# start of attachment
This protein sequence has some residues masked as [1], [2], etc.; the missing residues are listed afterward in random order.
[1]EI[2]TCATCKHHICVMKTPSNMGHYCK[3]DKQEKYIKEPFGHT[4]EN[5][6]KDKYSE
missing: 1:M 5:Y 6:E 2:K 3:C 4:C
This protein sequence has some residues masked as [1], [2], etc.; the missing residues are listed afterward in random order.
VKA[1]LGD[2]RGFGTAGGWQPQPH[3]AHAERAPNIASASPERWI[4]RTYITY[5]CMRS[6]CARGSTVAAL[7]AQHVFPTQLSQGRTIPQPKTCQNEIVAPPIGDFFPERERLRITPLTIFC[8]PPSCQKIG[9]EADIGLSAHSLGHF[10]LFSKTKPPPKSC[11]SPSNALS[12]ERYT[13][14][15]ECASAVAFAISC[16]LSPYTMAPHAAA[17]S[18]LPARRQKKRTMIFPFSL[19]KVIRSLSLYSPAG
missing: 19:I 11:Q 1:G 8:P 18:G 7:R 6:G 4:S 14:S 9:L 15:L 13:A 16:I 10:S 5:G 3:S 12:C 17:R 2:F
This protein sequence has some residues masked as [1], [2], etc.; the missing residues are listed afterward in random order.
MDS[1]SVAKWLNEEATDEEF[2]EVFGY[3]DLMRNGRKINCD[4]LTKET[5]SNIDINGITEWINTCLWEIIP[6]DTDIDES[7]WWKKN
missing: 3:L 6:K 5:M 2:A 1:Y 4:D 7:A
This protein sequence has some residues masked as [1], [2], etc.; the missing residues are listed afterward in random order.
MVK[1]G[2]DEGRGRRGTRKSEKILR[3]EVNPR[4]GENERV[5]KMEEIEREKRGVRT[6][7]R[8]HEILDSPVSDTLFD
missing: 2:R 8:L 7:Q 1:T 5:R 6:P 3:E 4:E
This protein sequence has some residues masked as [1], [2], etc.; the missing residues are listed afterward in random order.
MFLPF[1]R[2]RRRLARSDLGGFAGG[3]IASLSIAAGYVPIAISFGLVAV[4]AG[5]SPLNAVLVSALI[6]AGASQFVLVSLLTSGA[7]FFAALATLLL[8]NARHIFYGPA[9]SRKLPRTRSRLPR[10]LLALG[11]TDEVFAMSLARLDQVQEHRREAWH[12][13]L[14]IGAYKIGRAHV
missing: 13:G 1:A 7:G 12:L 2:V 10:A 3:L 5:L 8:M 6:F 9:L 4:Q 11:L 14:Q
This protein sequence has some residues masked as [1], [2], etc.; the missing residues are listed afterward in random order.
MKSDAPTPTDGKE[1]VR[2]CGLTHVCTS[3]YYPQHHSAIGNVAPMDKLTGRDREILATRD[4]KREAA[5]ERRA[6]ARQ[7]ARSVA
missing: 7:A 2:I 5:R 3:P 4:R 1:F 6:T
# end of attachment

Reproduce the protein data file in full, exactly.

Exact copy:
This protein sequence has some residues masked as [1], [2], etc.; the missing residues are listed afterward in random order.
[1]EI[2]TCATCKHHICVMKTPSNMGHYCK[3]DKQEKYIKEPFGHT[4]EN[5][6]KDKYSE
missing: 1:M 5:Y 6:E 2:K 3:C 4:C
This protein sequence has some residues masked as [1], [2], etc.; the missing residues are listed afterward in random order.
VKA[1]LGD[2]RGFGTAGGWQPQPH[3]AHAERAPNIASASPERWI[4]RTYITY[5]CMRS[6]CARGSTVAAL[7]AQHVFPTQLSQGRTIPQPKTCQNEIVAPPIGDFFPERERLRITPLTIFC[8]PPSCQKIG[9]EADIGLSAHSLGHF[10]LFSKTKPPPKSC[11]SPSNALS[12]ERYT[13][14][15]ECASAVAFAISC[16]LSPYTMAPHAAA[17]S[18]LPARRQKKRTMIFPFSL[19]KVIRSLSLYSPAG
missing: 19:I 11:Q 1:G 8:P 18:G 7:R 6:G 4:S 14:S 9:L 15:L 13:A 16:I 10:S 5:G 3:S 12:C 17:R 2:F
This protein sequence has some residues masked as [1], [2], etc.; the missing residues are listed afterward in random order.
MDS[1]SVAKWLNEEATDEEF[2]EVFGY[3]DLMRNGRKINCD[4]LTKET[5]SNIDINGITEWINTCLWEIIP[6]DTDIDES[7]WWKKN
missing: 3:L 6:K 5:M 2:A 1:Y 4:D 7:A
This protein sequence has some residues masked as [1], [2], etc.; the missing residues are listed afterward in random order.
MVK[1]G[2]DEGRGRRGTRKSEKILR[3]EVNPR[4]GENERV[5]KMEEIEREKRGVRT[6][7]R[8]HEILDSPVSDTLFD
missing: 2:R 8:L 7:Q 1:T 5:R 6:P 3:E 4:E
This protein sequence has some residues masked as [1], [2], etc.; the missing residues are listed afterward in random order.
MFLPF[1]R[2]RRRLARSDLGGFAGG[3]IASLSIAAGYVPIAISFGLVAV[4]AG[5]SPLNAVLVSALI[6]AGASQFVLVSLLTSGA[7]FFAALATLLL[8]NARHIFYGPA[9]SRKLPRTRSRLPR[10]LLALG[11]TDEVFAMSLARLDQVQEHRREAWH[12][13]L[14]IGAYKIGRAHV
missing: 13:G 1:A 7:G 12:L 2:V 10:A 3:L 5:L 8:M 6:F 9:L 4:Q 11:L 14:Q
This protein sequence has some residues masked as [1], [2], etc.; the missing residues are listed afterward in random order.
MKSDAPTPTDGKE[1]VR[2]CGLTHVCTS[3]YYPQHHSAIGNVAPMDKLTGRDREILATRD[4]KREAA[5]ERRA[6]ARQ[7]ARSVA
missing: 7:A 2:I 5:R 3:P 4:R 1:F 6:T